• Climate action can’t wait—now is the time to change course and build a safe future. All around the world, temperatures are rising, storms are becoming more severe, coastlines are eroding, and droughts are disrupting agriculture and leaving the world’s poorest people hungry. With the impacts of climate change being felt around the world, with the solutions on the table and with growing momentum behind internationally-coordinated action to fix the crisis, the moment has come to put this issue back on top of the political agenda.
  • The People’s Climate March is just two days before UN Secretary General Ban Ki-moon’s Climate Leaders  Summit. Government leaders talking climate change is good news, and it’s about time: most of them stopped paying attention 5 years ago, passing the buck to bureaucrats without the necessary political power to deal with the challenge properly. A lot has changed since then. Now a revolution is underway around the world, as shown by the leaders of communities, companies, and countries that have begun transitioning away from fossil fuels that drive climate change towards community-based renewable power.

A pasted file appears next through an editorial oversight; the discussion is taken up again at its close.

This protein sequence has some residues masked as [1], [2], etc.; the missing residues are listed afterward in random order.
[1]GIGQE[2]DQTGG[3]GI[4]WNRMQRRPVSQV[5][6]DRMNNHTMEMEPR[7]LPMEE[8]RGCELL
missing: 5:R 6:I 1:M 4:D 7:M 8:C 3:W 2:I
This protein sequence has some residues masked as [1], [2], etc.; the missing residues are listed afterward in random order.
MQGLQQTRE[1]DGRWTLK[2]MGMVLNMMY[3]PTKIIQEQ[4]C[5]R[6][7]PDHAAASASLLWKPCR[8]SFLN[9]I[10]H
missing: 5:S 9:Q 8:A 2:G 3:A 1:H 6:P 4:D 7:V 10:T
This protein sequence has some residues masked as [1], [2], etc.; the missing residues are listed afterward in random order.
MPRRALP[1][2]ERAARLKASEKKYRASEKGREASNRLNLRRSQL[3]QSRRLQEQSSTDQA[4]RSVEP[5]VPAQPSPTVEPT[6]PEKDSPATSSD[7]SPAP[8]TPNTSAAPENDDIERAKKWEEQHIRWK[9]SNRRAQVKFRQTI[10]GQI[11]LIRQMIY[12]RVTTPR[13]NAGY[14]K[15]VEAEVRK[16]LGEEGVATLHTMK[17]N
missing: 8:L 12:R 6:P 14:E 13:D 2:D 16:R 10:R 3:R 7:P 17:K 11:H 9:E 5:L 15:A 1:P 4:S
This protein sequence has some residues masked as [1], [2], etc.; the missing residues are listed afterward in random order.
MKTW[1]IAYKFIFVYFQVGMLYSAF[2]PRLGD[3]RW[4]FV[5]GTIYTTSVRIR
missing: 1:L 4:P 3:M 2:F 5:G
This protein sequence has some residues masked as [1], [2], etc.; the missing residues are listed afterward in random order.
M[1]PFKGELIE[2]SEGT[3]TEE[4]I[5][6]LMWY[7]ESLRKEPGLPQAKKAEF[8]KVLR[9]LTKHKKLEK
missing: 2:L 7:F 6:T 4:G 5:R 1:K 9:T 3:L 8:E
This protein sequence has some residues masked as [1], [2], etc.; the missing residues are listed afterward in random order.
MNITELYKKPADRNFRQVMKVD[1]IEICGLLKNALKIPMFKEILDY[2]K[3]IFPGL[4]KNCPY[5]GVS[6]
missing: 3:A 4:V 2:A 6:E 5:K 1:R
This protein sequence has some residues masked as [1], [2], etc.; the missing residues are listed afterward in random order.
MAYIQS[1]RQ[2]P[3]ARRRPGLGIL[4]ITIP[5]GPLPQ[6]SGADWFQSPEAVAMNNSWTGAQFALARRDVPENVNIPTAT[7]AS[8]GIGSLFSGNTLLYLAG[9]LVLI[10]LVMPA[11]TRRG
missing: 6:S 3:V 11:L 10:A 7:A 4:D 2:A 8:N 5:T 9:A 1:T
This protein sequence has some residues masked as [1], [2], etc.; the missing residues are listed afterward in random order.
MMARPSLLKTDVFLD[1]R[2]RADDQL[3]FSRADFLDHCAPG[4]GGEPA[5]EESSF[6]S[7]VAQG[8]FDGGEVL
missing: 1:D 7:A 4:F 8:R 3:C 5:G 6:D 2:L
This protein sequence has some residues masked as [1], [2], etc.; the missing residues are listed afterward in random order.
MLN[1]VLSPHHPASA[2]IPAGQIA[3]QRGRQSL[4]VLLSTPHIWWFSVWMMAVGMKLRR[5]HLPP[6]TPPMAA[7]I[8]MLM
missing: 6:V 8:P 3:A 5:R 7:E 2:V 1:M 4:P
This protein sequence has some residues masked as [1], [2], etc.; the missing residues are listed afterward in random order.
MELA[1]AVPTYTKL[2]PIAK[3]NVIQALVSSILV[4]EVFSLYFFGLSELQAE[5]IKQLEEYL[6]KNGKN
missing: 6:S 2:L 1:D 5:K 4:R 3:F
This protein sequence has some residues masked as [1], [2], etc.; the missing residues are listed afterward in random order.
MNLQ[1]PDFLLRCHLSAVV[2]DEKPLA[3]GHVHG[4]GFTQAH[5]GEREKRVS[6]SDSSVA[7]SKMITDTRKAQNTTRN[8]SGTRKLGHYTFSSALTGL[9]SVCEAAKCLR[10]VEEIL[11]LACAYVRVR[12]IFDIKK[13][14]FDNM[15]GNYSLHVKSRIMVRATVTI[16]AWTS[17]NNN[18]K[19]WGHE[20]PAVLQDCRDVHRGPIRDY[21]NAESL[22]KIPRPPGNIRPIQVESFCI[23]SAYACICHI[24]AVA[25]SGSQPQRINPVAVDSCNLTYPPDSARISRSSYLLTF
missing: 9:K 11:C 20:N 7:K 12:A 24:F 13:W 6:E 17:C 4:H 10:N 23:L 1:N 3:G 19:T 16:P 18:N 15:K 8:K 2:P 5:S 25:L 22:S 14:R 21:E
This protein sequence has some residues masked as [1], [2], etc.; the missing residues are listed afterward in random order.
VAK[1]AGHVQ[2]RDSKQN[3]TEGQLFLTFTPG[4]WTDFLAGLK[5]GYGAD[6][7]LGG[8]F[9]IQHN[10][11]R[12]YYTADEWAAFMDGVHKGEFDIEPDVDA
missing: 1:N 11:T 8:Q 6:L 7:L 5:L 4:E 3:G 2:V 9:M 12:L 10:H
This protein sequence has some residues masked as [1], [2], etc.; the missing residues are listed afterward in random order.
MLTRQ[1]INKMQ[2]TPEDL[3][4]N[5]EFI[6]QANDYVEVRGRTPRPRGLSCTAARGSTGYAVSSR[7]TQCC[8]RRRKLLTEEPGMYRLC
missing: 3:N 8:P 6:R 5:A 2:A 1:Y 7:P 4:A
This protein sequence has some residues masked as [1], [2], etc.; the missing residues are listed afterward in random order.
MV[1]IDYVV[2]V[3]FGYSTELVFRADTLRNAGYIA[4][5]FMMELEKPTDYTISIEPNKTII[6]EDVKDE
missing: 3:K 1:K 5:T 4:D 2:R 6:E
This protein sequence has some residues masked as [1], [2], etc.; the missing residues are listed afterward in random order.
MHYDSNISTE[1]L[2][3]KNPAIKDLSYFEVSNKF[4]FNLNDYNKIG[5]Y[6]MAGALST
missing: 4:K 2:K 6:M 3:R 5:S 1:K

• The task for government leaders gathering in New York is simple: they’ll have to promise the timely delivery of a global action plan by 2015 – a shared and agreed strategy for rapidly growing the scope and scale of the ongoing transition, so that a safe climate with all its benefits for people and planet is possible. They also need to show the political will to ramp up actions at home and cooperatively with others. Their choice is between ignoring the biggest risk we face, or leading the orderly transformation of our societies. Do they want to be on the right or on the wrong side of history?